In my last post, I suggested that entity resolution in the broadest sense (“Big ER”) really encompasses three activities. The first is locating and collecting entity references from unstructured sources (entity extraction), the second is resolving and merging references to the same entity (“Little ER”), and the third is analyzing associations among entities. Not every ER process involves all three activities. As I noted, the “pre-activity” of entity extraction only comes into play when the entity reference sources are unstructured, for example facial recognition in surveillance videos. Before the facial characteristics can be analyzed and compared to known faces, the portion of the images in the video that represents the face must first be located and extracted. In image processing this is called “feature extraction” and is the genesis of my use of the term “entity extraction” for this activity.
When the notion of entity resolution first developed, it was in the context of a database entity-relation schema. In those days, ER was just about merging all the references to the same entity. There was no entity extraction activity because the information in the database was already structured. The entity extraction activity grew out of the realization that useful information may reside in a structured format.
Now I’d like to talk about the third activity, exploring networks of associations. Once you have located and merged all of the references to the same entity, the next step is to ask whether any relationships exist among the entities. One of the first to be explored was the “household” relationship. Companies realize that there is value in understanding who’s living with whom at the same location, yet interestingly it is still one of the hardest relationships to define and manage. The simplest definition is “all the people at the same address with the same last name.” While simple, it doesn’t capture the nuances of current demographics such as unmarried couples, stepchildren, and extended families.
Exploring entity relationships brings us to the intersection of entity resolution with data mining. Data mining is all about discovering non-explicit (non-obvious) relationships. A record or database instance by definition is an explicit relationship among the attribute values, i.e. they belong to the same entity. However, just as in the case of households, we can discover relationships that are not explicitly given, e.g. people living at the same address.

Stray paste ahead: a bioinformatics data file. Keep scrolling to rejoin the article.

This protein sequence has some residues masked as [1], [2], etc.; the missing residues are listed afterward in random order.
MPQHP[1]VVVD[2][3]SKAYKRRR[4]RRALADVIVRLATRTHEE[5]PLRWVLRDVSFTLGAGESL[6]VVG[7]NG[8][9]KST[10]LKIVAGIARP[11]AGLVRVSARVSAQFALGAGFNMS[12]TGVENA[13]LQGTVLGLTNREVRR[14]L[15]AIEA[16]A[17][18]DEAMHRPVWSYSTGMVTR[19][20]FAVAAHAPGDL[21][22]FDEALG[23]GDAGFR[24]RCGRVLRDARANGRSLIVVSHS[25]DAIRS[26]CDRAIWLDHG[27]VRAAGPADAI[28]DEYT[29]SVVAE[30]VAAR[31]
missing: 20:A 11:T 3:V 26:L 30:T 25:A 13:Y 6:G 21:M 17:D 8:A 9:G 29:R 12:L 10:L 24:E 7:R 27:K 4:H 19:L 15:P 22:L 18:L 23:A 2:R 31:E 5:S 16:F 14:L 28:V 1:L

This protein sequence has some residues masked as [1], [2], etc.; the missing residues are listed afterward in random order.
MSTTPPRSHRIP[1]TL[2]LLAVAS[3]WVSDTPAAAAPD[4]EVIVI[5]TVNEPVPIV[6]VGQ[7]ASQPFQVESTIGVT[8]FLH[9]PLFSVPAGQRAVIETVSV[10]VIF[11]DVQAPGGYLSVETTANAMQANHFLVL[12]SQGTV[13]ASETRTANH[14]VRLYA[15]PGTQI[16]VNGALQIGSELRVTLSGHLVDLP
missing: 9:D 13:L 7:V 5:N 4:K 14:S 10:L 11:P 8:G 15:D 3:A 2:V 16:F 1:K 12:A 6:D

Building associations is a natural extension of the Little ER process. Just because there is not enough asserted or inferred evidence to conclude that two references are to the same entity, it may still be possible to establish an association. For example, a record for Bill Smith at 123 Oak Street and a record for John Doe at 123 Oak Street would not resolve as references to the same person (unless there was evidence of deliberate deception), but it does establish that they shared a residence at some time. If they shared it at the same time, it might be an important relationship in the context of a criminal investigation, e.g. looking for known associates of Bill Smith.
Like the small world hypothesis and six degrees of separation, entity association can extend many levels beyond direct associations like a shared address. For example, Bill Smith and John Doe may never have shared the same address, but they may have both shared the same address with Fred Johnson, thus establishing an indirect connection.
This simple example is based on shared address, but entity connections can be established through many combinations of inferred associations such as shared telephone or PO Box address as well as asserted associations such as call records between telephone numbers or change-of-address records. Just as with entity extraction, the analysis of association networks has its own body of research and knowledge that practitioners can draw upon.
I hope that this series of posts has provided a broader perspective on the variety activities that comprise entity resolution. I certainly find it a fascinating subject. In my next post, I will discuss the concept and internal view of identity versus an external view of identity